T here's finally some new local CDs I found in one of my periodic trips to Capitol Records and - shock! - both claim to offer twists on traditional folk/bluegrass.
Joni Mitchell didn't always tell deep stories and Bob Dylan was seldom intelligible, but the genre has evolved way beyond the point where an album is worthy without a big spark of individual energy. Also, the gimmick of creating a "sound" by saturating it in electronic processing was tiresome decades ago - either have confidence in your talent or take your deficiencies and gizmos to the world of electronica (where you'll probably sell more records anyhow).
Sean Tracey, "Trouble"
"Geeze, this is cheesy" is the impression of the opening honky-tonk serenade - and it turns out Sean Tracey agrees.
The opening song of "Trouble," a 13-song trailer-trash salute by Tracey and 11 cohorts, turns into a spoof at the chorus. The opening line of the next song is "I've been stealin' for a livin' ever since I was 5," at which point it's obvious the good times are off and running. In fact, a big regret is Juneau's lack of roads, since this is ideal road-trip music (at 40 minutes it might work for a trip to Sandy Beach).
Tracey, who fronted the Panhandle Crabgrass Revival Band for eight years and has a bunch of other local band creds, takes little seriously on this project despite a couple of all-instrumental breathers and guest vocalist Maridon Boario's hungover misery on "Sunday Mornin." Not everything is pure mockery like "Everything Was Cool" ("until I bought her a gun" is the rest of the verse); "Ocean's A Desert" has a fisherman on a crummy day looking forward to his sweetie at home.
The sizable ensemble ensures a lively and diverse mix of musical envelopes, and everything is crisply and cleanly recorded. In addition to the CD, "Trouble" is available as a $10 digital download at numerous Web sites. Six full-length songs are also available free as streaming audio at www.myspace.com/seanetracey. Downloadable two-minute previews of all the songs are available by using the "play all songs" option at http://cdbaby.com/cd/seantracey (enough content for cheapskates to basically hear all of the lyrics, thanks to the inevitable repeating choruses).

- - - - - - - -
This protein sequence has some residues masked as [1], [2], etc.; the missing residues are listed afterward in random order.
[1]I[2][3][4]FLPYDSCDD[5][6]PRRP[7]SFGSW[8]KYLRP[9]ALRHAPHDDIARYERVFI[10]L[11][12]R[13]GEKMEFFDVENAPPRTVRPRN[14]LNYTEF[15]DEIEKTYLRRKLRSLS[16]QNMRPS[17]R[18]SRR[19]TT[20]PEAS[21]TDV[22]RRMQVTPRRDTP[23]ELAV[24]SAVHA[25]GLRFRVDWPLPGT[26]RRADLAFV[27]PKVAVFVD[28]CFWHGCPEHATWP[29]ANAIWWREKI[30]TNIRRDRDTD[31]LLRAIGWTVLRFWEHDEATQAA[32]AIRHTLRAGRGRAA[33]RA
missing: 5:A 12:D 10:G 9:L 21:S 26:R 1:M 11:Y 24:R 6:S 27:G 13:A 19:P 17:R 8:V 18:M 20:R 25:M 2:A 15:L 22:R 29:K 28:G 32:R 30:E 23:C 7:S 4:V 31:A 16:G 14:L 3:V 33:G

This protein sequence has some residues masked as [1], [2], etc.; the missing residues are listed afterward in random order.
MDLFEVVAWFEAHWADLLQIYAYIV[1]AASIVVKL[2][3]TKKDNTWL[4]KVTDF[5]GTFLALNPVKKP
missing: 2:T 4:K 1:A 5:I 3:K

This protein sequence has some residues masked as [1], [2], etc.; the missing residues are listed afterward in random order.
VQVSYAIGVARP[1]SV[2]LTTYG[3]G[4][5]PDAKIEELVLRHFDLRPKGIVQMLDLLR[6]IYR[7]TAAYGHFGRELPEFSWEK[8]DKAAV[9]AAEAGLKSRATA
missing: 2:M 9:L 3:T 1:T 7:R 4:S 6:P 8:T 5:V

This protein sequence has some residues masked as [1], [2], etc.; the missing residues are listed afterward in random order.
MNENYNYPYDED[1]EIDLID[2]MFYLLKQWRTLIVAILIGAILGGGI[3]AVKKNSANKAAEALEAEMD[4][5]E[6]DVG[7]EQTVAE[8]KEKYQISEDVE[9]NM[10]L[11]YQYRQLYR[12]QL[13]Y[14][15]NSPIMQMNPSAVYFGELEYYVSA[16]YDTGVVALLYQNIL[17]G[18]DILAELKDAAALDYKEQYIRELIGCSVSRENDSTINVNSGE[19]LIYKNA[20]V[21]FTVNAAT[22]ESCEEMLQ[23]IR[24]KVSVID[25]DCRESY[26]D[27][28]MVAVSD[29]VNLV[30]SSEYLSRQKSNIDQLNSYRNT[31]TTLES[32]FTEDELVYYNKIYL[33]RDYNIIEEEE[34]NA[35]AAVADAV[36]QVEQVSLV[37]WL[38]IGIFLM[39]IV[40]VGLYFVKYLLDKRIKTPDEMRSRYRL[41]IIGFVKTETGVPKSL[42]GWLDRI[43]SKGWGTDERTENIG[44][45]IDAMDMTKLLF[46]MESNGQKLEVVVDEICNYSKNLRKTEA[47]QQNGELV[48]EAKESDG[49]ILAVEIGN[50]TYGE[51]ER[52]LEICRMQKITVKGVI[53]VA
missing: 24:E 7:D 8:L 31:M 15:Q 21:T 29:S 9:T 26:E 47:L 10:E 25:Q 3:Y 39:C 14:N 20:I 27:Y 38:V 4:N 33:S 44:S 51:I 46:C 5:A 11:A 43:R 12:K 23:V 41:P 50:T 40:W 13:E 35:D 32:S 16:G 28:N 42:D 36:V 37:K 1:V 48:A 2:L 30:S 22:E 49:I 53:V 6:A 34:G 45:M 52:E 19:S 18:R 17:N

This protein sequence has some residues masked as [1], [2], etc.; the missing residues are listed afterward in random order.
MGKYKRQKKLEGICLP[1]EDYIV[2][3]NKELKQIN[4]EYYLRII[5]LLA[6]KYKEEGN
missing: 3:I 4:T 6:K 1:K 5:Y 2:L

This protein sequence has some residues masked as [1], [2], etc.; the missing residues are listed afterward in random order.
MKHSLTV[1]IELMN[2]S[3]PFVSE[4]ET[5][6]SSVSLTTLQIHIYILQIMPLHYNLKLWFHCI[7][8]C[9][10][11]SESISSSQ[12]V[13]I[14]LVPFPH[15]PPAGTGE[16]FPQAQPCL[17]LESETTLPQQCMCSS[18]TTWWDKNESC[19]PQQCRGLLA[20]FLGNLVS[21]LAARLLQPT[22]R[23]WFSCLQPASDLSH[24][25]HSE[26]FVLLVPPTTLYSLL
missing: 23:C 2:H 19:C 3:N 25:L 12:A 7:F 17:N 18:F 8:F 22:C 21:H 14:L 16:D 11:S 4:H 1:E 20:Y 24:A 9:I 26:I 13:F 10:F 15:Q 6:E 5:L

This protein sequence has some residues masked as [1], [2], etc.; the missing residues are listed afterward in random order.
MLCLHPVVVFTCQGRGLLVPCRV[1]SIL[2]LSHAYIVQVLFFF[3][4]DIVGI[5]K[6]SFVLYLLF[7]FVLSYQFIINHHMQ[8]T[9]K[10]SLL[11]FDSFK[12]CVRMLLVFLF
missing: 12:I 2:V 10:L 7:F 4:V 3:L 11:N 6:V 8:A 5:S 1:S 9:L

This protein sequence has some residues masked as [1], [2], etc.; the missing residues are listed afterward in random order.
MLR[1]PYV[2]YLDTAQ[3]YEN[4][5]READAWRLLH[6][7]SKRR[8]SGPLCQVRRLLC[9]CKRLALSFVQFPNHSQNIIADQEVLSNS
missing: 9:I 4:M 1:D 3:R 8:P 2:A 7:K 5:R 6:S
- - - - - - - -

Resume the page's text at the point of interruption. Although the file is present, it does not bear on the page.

The Folkin' A's, "Meet The Folkin' A's"
There's a good album in here screaming to get out, only people may miss it because someone stuffed a pillow over its face to muffle the cries.
Pity the intruder didn't commit a burglary instead of a mugging, since the villain might have made off with some of The Folkin' A's sound processing equipment and forced them to record this album au naturale. Actually, the guitar/bass/drums frameworks by the '60s-influenced folk-rock group are mostly crystal clear, but the trippy-era mentality captures vocalist/composer Brooke Morgan with a volume and clarity of someone performing underwater.
The shame is Morgan, unlike any given winner of "American Idol," doesn't need massive layers of vocal pancaking. She's got a high and sweet timbre capable of cutting through this mix like an X-Acto. Nine of the 11 songs are originals and, while the lyrics about friendship and good/bad relationships are hardly novel, the writing and performances are personal enough to captivate - if you're able to listen intensely enough to understand them.
Most of the originality comes from liberal sound flourishes ranging from bald eagles to Georgia Horton's choppy flute accents on "The Way I Should Feel," where the sound processing is actually complimentary. It should be noted Empire writer Erik Stimpfle had a higher opinion of the disc when he profiled the band last month. Ultimately, however, I find too much effort is required to appreciate an album that's supposed to harken back to a carefree era.
Mark Sabbatini can be reached at firstname.lastname@example.org
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